So, it's a matter of how many people are engaged enough and determined enough on specific changes, to “get out into the streets”. Fill the Washington Mall a few times and see what happens! There should also be a science fiction that tells these kinds of stories over and over again. That they need to be “entertaining” and compete in a market of other entertainments is true, but merely part of the challenge of all art.

Your Mars series suggests that even if the current global movement for egalitarianism fails for ecological and other reasons, the future still holds possibilities (perhaps certainties) for continuing the age-old struggle against privilege and for a decent society.

It will be tough if the egalitarian movement fails in the next 30 years to control the runaway train of global capitalism. It has to be made clear that capitalism is not just the creation of capital, which happens in any system, but a particular hierarchy in which a small percentage of the people on Earth benefit enormously — more than they need to benefit from the work of all — and that the majority of those living today, as well as the biosphere itself, is suffering as a result.

Thus, we are not “anti-capital” but against the ridiculous hierarchy that rules us now, and the institutionalisation of greed, hatred and delusion — the three sources of suffering as identified in Buddhism — in all our governments, in the form of consumerism and business practice, in the military and in the mass media. My feeling is that growing awareness of these huge problems will result in a mutation of values and radical reform.

If that doesn't happen soon, catastrophes will mount and then it will happen later, but in a kind of desperate rescue mode with much more suffering and damage rendered than if we manage it now. The stakes are very high!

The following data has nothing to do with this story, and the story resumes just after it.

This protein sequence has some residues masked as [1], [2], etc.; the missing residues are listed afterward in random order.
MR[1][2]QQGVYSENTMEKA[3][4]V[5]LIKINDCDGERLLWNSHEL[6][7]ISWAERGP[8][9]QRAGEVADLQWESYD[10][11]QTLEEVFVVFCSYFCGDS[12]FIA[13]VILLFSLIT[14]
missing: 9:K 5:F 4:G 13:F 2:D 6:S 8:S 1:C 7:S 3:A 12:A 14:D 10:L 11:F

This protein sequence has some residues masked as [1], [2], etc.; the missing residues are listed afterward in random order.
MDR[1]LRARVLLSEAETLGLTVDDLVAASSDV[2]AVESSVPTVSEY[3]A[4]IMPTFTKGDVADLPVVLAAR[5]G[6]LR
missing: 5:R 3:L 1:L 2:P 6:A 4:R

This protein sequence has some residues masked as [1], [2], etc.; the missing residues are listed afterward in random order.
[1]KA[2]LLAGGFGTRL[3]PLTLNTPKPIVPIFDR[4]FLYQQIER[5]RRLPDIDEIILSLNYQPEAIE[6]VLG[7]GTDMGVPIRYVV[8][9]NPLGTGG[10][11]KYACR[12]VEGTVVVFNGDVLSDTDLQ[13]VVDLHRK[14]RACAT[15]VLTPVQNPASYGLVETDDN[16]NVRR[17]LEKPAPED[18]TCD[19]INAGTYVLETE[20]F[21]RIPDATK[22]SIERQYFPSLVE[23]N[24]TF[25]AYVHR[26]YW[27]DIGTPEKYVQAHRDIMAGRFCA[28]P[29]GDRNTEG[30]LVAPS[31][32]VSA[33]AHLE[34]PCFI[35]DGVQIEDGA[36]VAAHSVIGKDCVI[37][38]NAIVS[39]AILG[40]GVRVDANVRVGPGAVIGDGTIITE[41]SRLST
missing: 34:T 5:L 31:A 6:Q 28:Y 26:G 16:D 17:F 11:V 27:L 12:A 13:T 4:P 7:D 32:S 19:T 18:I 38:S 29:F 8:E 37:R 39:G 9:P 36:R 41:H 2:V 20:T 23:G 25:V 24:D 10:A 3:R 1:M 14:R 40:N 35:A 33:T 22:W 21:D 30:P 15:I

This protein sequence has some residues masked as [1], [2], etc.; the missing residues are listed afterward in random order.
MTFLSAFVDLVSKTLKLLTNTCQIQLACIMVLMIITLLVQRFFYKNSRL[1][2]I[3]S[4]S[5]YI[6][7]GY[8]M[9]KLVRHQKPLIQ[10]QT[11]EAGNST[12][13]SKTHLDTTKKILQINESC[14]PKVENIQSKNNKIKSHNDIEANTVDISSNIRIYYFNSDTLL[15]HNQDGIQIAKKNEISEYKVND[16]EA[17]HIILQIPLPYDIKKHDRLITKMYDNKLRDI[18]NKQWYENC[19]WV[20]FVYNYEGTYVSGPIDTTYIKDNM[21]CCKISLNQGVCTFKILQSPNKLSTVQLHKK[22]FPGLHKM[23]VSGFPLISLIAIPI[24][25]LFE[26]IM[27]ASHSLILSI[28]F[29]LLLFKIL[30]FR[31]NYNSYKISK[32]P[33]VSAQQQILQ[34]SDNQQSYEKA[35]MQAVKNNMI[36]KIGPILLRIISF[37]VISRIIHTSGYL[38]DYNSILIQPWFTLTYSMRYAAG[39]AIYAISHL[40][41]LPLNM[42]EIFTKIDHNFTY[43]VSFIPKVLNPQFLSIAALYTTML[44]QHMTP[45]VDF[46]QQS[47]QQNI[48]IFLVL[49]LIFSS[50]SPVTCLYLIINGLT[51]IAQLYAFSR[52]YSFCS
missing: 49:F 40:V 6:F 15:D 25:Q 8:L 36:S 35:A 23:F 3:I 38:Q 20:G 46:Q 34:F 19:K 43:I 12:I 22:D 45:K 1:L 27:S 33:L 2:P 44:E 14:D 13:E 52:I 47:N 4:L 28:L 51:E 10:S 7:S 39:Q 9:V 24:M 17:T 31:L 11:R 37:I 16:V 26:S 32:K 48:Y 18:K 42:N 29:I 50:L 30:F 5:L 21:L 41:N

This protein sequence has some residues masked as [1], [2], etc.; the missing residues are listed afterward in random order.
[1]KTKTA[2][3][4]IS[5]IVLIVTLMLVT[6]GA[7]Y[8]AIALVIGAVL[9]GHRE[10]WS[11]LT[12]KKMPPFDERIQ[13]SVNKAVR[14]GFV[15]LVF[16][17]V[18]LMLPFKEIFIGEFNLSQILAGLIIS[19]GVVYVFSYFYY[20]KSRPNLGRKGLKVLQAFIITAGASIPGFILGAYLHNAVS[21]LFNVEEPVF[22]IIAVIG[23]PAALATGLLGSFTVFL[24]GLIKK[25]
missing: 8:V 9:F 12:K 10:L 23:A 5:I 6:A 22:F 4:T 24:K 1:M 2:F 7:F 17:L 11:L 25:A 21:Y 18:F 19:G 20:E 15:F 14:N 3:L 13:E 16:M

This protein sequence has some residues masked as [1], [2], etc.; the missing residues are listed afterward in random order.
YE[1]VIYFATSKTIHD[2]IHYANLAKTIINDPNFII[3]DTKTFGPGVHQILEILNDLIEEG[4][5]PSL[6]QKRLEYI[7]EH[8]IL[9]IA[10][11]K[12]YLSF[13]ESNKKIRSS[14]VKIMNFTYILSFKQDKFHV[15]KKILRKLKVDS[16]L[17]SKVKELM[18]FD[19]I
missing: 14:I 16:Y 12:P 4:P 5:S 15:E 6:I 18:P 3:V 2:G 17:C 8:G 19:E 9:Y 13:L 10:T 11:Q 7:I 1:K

Let's come back to three related issues: to the writer who interested you so much at the start of your fiction writing was Philip K Dick — remembered best in some quarters for his counter-reality novels; to your current counter-reality novel; and to what you intend to do next.

I like Philip Dick's persistent support for working people, his leftism and his sense of humour; also the technical aspects of his novels, which at their best are beautifully constructed, and use a roving point of view in a way that I find very attractive.

Alternative history is a part of SF, so my latest book The Years of Rice and Salt is not a departure but a venture into a particular sub-genre. This sub-genre has a logical relationship to regular SF (unlike fantasy) in that it is historical speculation beginning from some moment of the past, rather than the future, and then exploring a particular history track, fictional but worked out logically in the manner of a thought experiment. Theories of history underpin all these experiments by necessity.

My next project will be a small suite of short novels set in the “day after tomorrow”, which is another sub-genre of science fiction that is very useful and entertaining. I will always remain a science fiction writer because we live in a giant collaborative science fiction novel that we are all writing together. It is the realism of our time, especially in the industrial West, but more and more everywhere.

[Reprinted with permission from the July August 2002 issue of the US socialist magazine Monthly Review. Visit <http://www.monthlyreview.org>.]<|>n

From Green Left Weekly, September 18, 2002.